Tablets and e-readers offer new hope for those with low vision

Woman reading with tabletMove over hand magnifiers. Tablet computers and e-readers are changing the way people with low vision read.

For patients with central vision loss from conditions such as macular degeneration or diabetic retinopathy, font enlargement, or relative size magnification, and contrast enhancement are critical to improving reading performance. Traditional optical magnifiers, which were once the primary low vision aids recommended for reading, can be cumbersome, provide a reduced field of view, and may further reduce contrast. Tablets and e-readers by comparison are light-weight, portable, provide a wide field of view, and can be back-lit to afford enhanced contrast.

Results of a study examining reading speed with two different electronic readers were presented at the American Academy of Ophthalmology meeting in November 2012. The study, which was conducted at the Robert Wood Johnson Medical School in New Jersey, found that all of the 100 participants gained at least 42 words-per-minute (WPM) when using the iPad2™ tablet on the 18-point font setting, compared with reading a print book or newspaper. A more modest gain of 12 WPM, on average, was achieved by all subjects when using the Kindle™ tablet set to 18-point font. Subject preference was correlated to degree of vision loss. Subjects with the most significant vision loss (20/50 to 20/80) preferred the iPad2, the milder cases (20/30 to 20/40) preferred the Kindle, and those with near-perfect vision preferred actual newsprint. The study’s authors credit the strong word versus background contrast provided by a back-lighted screen as the major advantage for the study subjects with low vision, since it partially corrects for reduced contrast sensitivity.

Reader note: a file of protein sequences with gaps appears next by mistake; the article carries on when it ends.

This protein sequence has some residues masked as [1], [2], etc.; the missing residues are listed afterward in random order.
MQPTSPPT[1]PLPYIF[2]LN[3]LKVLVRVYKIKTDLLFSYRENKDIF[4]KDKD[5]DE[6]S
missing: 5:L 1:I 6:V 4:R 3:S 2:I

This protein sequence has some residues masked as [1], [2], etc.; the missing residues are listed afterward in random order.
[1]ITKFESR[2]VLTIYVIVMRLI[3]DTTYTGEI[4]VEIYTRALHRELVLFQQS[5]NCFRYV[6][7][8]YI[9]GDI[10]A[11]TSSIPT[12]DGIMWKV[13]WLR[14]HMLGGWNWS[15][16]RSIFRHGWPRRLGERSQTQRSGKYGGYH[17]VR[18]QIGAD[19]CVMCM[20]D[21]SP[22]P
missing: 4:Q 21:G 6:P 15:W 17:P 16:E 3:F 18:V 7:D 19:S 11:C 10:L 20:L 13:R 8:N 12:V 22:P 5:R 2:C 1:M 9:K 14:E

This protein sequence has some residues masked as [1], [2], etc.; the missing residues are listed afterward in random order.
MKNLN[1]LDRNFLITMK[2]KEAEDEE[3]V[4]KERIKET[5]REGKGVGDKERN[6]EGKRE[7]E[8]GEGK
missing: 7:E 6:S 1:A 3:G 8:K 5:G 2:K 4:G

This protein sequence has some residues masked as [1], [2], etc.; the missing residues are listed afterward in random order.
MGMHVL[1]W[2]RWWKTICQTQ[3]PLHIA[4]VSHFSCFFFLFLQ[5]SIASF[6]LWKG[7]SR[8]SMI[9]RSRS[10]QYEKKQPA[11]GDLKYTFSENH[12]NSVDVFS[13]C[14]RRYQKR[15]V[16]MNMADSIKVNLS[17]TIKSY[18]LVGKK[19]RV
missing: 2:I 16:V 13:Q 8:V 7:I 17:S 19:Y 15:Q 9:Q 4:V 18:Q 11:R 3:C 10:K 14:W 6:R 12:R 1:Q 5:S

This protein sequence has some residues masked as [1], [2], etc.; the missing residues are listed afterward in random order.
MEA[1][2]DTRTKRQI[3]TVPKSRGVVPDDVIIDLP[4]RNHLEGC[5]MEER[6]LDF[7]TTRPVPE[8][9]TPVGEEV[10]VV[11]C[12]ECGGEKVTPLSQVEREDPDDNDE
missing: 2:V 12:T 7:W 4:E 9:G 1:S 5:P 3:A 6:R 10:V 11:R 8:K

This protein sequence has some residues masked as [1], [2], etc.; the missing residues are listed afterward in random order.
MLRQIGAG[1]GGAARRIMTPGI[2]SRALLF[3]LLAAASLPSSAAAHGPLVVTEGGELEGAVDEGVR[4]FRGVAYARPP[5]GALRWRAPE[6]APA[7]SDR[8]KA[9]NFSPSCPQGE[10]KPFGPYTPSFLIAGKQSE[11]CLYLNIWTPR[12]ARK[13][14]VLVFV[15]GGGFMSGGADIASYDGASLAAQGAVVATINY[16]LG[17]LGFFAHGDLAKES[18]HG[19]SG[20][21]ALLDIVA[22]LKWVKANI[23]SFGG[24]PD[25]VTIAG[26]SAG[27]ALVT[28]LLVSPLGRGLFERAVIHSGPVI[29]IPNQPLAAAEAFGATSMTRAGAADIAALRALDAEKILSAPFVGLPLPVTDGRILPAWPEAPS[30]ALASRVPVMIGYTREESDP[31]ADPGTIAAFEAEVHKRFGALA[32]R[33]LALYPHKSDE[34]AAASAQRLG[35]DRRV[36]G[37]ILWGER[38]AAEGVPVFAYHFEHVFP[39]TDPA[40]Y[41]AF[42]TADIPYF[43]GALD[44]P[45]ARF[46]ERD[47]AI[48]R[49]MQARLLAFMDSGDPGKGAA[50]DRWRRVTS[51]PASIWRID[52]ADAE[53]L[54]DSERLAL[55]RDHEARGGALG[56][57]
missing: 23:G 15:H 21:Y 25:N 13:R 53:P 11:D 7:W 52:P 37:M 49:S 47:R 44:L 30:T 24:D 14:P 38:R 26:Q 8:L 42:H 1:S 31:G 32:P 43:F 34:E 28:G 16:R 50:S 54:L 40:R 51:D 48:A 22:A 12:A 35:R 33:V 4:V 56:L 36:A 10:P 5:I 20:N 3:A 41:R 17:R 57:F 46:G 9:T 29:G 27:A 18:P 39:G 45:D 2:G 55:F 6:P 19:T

With costs between $100 and $500, digital tablets and e-readers are now available at a fraction of the cost of traditional desktop closed circuit televisions (CCTV) and portable electronic video magnifiers. Furthermore, libraries now house collections of digital books that can bechecked out, or downloaded, at no charge. The Louisville Free Public Library, for example, maintains a collection of more than 5,000 digital titles, including non-fiction, mysteries, biographies, history, classics and more.

As with any other low vision aid, the selection of the appropriate reading device should be based on the patient’s level of visual impairment, contrast sensitivity, and, most importantly, individual goals. Assessment and training with e-readers and tablets is part of the comprehensive low vision rehabilitation program at the Kentucky Lions Eye Center. In addition to trying out the various available products in the office, patients can also work with a low vision occupational therapist to learn how to successfully use the proper device to achieve their reading goals.